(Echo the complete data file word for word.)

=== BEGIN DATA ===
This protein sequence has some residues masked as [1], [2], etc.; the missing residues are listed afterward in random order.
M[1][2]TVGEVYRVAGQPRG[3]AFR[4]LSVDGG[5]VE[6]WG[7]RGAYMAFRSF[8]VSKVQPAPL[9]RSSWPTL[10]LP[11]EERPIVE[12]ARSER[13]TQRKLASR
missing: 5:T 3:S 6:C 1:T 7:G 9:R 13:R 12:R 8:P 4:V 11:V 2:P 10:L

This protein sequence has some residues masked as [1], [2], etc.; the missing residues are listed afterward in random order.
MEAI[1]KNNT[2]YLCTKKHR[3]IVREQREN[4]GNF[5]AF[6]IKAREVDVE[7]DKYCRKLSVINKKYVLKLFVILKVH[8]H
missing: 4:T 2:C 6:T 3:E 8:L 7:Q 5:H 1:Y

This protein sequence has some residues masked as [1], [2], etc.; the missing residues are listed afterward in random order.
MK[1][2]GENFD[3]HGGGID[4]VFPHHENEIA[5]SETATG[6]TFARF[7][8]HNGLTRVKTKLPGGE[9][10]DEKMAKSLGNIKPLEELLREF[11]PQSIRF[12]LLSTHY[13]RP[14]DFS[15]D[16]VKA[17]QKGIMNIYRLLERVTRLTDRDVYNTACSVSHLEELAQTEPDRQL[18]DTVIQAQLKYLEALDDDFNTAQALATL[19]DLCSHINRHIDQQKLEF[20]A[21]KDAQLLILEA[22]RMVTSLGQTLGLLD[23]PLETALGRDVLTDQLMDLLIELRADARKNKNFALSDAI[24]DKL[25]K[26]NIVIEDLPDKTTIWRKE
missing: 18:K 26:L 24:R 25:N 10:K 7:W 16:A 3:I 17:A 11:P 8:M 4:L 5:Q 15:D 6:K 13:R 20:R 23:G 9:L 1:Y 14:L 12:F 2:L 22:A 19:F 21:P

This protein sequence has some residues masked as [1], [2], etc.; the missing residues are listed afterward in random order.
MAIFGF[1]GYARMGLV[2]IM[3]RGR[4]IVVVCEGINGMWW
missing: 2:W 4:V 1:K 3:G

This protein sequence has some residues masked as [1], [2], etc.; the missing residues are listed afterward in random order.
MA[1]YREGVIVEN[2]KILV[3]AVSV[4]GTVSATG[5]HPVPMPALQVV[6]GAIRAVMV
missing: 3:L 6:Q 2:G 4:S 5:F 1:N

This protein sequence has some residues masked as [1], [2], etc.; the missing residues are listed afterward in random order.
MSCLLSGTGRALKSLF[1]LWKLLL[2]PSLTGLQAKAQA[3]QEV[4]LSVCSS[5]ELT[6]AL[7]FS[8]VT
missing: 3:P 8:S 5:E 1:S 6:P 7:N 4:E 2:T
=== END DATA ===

This protein sequence has some residues masked as [1], [2], etc.; the missing residues are listed afterward in random order.
M[1][2]TVGEVYRVAGQPRG[3]AFR[4]LSVDGG[5]VE[6]WG[7]RGAYMAFRSF[8]VSKVQPAPL[9]RSSWPTL[10]LP[11]EERPIVE[12]ARSER[13]TQRKLASR
missing: 5:T 3:S 6:C 1:T 7:G 9:R 13:R 12:R 8:P 4:V 11:V 2:P 10:L

This protein sequence has some residues masked as [1], [2], etc.; the missing residues are listed afterward in random order.
MEAI[1]KNNT[2]YLCTKKHR[3]IVREQREN[4]GNF[5]AF[6]IKAREVDVE[7]DKYCRKLSVINKKYVLKLFVILKVH[8]H
missing: 4:T 2:C 6:T 3:E 8:L 7:Q 5:H 1:Y

This protein sequence has some residues masked as [1], [2], etc.; the missing residues are listed afterward in random order.
MK[1][2]GENFD[3]HGGGID[4]VFPHHENEIA[5]SETATG[6]TFARF[7][8]HNGLTRVKTKLPGGE[9][10]DEKMAKSLGNIKPLEELLREF[11]PQSIRF[12]LLSTHY[13]RP[14]DFS[15]D[16]VKA[17]QKGIMNIYRLLERVTRLTDRDVYNTACSVSHLEELAQTEPDRQL[18]DTVIQAQLKYLEALDDDFNTAQALATL[19]DLCSHINRHIDQQKLEF[20]A[21]KDAQLLILEA[22]RMVTSLGQTLGLLD[23]PLETALGRDVLTDQLMDLLIELRADARKNKNFALSDAI[24]DKL[25]K[26]NIVIEDLPDKTTIWRKE
missing: 18:K 26:L 24:R 25:N 10:K 7:W 16:A 3:I 17:A 11:P 8:M 4:L 5:Q 15:D 6:K 13:R 20:R 23:G 9:L 1:Y 14:L 12:F 2:L 22:A 19:F 21:P

This protein sequence has some residues masked as [1], [2], etc.; the missing residues are listed afterward in random order.
MAIFGF[1]GYARMGLV[2]IM[3]RGR[4]IVVVCEGINGMWW
missing: 2:W 4:V 1:K 3:G

This protein sequence has some residues masked as [1], [2], etc.; the missing residues are listed afterward in random order.
MA[1]YREGVIVEN[2]KILV[3]AVSV[4]GTVSATG[5]HPVPMPALQVV[6]GAIRAVMV
missing: 3:L 6:Q 2:G 4:S 5:F 1:N

This protein sequence has some residues masked as [1], [2], etc.; the missing residues are listed afterward in random order.
MSCLLSGTGRALKSLF[1]LWKLLL[2]PSLTGLQAKAQA[3]QEV[4]LSVCSS[5]ELT[6]AL[7]FS[8]VT
missing: 3:P 8:S 5:E 1:S 6:P 7:N 4:E 2:T